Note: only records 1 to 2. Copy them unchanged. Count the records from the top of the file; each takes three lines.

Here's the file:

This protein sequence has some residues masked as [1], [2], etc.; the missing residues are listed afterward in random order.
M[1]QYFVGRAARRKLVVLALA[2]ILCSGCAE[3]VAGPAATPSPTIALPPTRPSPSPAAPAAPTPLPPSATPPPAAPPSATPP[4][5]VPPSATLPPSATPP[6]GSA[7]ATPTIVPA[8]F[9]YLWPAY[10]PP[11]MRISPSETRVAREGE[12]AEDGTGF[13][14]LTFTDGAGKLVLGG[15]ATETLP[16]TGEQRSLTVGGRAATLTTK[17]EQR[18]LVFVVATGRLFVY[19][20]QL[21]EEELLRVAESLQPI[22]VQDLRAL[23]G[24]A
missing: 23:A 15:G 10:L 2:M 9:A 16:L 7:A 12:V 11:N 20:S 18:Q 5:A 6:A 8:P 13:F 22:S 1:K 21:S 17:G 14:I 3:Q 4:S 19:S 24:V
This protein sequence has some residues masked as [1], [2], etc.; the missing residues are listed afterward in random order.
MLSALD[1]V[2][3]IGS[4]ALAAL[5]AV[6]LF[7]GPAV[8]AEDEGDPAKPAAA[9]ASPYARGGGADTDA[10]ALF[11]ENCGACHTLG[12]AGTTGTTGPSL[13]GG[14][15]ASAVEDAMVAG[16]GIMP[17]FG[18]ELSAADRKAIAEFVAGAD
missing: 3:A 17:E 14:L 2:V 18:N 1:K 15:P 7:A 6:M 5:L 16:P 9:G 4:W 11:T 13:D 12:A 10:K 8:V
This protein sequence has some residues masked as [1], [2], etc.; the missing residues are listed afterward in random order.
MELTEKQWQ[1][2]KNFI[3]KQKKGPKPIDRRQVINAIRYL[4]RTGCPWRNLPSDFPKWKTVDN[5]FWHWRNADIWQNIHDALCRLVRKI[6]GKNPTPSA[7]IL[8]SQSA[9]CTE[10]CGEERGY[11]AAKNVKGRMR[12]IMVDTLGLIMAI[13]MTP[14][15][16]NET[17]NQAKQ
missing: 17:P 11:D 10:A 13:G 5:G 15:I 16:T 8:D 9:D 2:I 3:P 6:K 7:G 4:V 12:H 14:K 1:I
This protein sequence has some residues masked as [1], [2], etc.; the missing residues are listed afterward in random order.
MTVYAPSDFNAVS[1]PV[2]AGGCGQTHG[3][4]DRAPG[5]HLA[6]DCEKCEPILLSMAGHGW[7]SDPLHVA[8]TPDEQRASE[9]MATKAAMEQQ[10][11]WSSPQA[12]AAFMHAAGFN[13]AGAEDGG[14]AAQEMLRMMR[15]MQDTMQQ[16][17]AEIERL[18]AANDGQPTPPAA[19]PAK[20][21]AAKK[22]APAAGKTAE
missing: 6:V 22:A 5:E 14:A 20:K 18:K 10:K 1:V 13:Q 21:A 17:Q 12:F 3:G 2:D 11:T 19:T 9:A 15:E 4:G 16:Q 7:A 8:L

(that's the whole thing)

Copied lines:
This protein sequence has some residues masked as [1], [2], etc.; the missing residues are listed afterward in random order.
M[1]QYFVGRAARRKLVVLALA[2]ILCSGCAE[3]VAGPAATPSPTIALPPTRPSPSPAAPAAPTPLPPSATPPPAAPPSATPP[4][5]VPPSATLPPSATPP[6]GSA[7]ATPTIVPA[8]F[9]YLWPAY[10]PP[11]MRISPSETRVAREGE[12]AEDGTGF[13][14]LTFTDGAGKLVLGG[15]ATETLP[16]TGEQRSLTVGGRAATLTTK[17]EQR[18]LVFVVATGRLFVY[19][20]QL[21]EEELLRVAESLQPI[22]VQDLRAL[23]G[24]A
missing: 23:A 15:G 10:L 2:M 9:A 16:L 7:A 12:V 11:N 20:S 18:Q 5:A 6:A 8:P 13:F 22:S 1:K 21:S 17:G 14:I 3:Q 4:S 19:S 24:V
This protein sequence has some residues masked as [1], [2], etc.; the missing residues are listed afterward in random order.
MLSALD[1]V[2][3]IGS[4]ALAAL[5]AV[6]LF[7]GPAV[8]AEDEGDPAKPAAA[9]ASPYARGGGADTDA[10]ALF[11]ENCGACHTLG[12]AGTTGTTGPSL[13]GG[14][15]ASAVEDAMVAG[16]GIMP[17]FG[18]ELSAADRKAIAEFVAGAD
missing: 3:A 17:E 14:L 2:V 18:N 1:K 15:P 7:A 6:M 5:L 16:P 9:G 4:W 11:T 13:D 12:A 10:K 8:V